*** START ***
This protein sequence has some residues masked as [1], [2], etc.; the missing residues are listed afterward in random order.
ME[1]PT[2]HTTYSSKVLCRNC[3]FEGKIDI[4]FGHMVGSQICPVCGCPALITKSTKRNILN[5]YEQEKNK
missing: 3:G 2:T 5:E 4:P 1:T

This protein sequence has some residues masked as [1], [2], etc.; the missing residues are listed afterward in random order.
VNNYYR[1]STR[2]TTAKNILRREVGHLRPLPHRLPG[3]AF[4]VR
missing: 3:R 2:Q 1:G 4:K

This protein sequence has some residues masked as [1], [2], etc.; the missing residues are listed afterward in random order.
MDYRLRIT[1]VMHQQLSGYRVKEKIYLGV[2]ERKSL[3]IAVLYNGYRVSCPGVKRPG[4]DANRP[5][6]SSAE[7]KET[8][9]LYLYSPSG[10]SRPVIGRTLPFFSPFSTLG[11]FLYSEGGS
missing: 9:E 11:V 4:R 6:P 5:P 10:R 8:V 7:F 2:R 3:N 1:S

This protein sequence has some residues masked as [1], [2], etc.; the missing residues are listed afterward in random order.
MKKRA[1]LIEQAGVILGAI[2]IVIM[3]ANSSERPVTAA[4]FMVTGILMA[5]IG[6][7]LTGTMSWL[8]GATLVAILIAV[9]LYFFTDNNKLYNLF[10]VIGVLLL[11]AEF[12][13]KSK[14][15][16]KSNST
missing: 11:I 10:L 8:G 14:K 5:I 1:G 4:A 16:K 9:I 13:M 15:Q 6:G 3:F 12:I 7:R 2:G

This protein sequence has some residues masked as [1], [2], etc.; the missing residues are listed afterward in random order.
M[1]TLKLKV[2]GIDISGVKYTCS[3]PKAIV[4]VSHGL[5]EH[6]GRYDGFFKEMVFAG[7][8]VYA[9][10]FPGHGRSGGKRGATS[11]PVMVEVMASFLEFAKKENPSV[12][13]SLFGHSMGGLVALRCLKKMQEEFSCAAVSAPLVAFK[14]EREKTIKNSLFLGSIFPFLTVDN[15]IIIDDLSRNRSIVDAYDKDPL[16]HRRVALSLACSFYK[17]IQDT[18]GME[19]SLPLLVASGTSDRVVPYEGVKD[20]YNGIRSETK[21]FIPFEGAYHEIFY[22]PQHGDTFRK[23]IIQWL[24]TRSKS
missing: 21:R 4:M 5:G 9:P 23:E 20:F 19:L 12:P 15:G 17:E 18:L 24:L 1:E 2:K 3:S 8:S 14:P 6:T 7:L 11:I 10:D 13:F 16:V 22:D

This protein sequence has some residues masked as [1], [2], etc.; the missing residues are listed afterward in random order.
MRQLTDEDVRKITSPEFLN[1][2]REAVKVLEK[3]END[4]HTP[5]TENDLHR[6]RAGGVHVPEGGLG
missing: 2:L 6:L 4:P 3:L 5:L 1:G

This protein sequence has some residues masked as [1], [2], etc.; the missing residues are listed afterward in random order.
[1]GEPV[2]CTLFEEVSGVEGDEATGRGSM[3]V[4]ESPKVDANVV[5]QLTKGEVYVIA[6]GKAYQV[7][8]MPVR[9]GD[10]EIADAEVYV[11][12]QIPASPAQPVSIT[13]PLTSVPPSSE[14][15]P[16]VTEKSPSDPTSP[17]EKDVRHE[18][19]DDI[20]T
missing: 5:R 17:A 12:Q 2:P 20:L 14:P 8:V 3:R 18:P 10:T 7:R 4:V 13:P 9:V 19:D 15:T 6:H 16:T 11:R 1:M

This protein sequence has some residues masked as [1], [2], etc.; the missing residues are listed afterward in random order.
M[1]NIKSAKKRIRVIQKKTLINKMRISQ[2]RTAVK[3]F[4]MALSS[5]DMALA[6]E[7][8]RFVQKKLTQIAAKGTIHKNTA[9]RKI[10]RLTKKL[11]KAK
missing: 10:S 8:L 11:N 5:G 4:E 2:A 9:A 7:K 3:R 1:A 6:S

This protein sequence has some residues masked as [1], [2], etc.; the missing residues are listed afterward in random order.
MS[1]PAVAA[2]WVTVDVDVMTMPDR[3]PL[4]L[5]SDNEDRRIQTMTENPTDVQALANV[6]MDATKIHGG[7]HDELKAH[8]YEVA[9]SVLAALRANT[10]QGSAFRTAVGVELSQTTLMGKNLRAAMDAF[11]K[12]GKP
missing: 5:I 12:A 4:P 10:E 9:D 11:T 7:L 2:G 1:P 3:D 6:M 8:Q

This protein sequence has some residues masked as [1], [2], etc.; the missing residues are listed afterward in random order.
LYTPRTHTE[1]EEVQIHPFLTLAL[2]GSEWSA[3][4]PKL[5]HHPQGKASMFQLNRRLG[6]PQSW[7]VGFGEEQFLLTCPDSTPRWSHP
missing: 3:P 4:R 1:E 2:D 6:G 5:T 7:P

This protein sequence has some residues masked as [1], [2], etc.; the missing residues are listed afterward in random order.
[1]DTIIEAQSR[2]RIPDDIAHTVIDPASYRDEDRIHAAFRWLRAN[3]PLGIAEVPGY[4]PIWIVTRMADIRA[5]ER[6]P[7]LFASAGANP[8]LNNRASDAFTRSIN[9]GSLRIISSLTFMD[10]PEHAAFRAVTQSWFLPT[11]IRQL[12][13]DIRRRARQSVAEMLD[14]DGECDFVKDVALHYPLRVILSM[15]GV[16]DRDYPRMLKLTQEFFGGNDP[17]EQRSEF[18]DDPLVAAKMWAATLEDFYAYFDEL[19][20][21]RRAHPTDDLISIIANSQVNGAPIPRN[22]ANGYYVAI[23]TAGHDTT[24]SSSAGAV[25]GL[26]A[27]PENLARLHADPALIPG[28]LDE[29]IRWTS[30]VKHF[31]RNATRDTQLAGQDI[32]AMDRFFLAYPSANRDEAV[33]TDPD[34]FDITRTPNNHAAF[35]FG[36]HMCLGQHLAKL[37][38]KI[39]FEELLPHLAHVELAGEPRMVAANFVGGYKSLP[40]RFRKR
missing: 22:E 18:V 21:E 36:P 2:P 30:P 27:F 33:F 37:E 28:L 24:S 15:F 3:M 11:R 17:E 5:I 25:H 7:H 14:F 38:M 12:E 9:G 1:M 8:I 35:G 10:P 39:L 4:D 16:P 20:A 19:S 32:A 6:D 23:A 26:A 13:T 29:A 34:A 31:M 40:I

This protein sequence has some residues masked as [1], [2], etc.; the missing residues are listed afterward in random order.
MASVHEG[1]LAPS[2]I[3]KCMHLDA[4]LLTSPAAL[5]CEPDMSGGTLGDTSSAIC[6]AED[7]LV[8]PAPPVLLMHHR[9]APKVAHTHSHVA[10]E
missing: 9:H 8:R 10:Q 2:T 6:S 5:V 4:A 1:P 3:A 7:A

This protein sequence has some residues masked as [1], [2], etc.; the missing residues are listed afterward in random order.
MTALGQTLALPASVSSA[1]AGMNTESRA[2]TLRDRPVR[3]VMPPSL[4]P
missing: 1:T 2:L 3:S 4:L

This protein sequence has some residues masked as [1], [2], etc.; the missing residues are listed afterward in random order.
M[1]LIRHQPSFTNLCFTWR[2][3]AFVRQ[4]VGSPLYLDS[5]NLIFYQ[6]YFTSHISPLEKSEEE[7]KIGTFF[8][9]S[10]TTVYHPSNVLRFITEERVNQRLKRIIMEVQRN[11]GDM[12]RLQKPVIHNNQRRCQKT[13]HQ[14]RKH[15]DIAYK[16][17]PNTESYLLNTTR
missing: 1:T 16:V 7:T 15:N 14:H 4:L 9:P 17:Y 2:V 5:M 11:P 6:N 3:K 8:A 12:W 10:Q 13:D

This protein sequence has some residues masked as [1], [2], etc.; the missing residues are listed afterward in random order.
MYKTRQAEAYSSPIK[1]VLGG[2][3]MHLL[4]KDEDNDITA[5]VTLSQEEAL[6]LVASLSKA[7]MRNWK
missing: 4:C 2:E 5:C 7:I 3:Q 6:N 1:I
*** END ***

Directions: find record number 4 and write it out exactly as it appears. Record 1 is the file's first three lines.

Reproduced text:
This protein sequence has some residues masked as [1], [2], etc.; the missing residues are listed afterward in random order.
MKKRA[1]LIEQAGVILGAI[2]IVIM[3]ANSSERPVTAA[4]FMVTGILMA[5]IG[6][7]LTGTMSWL[8]GATLVAILIAV[9]LYFFTDNNKLYNLF[10]VIGVLLL[11]AEF[12][13]KSK[14][15][16]KSNST
missing: 11:I 10:L 8:G 14:K 5:I 1:G 4:A 16:K 9:I 13:M 15:Q 6:G 3:F 12:I 7:R 2:G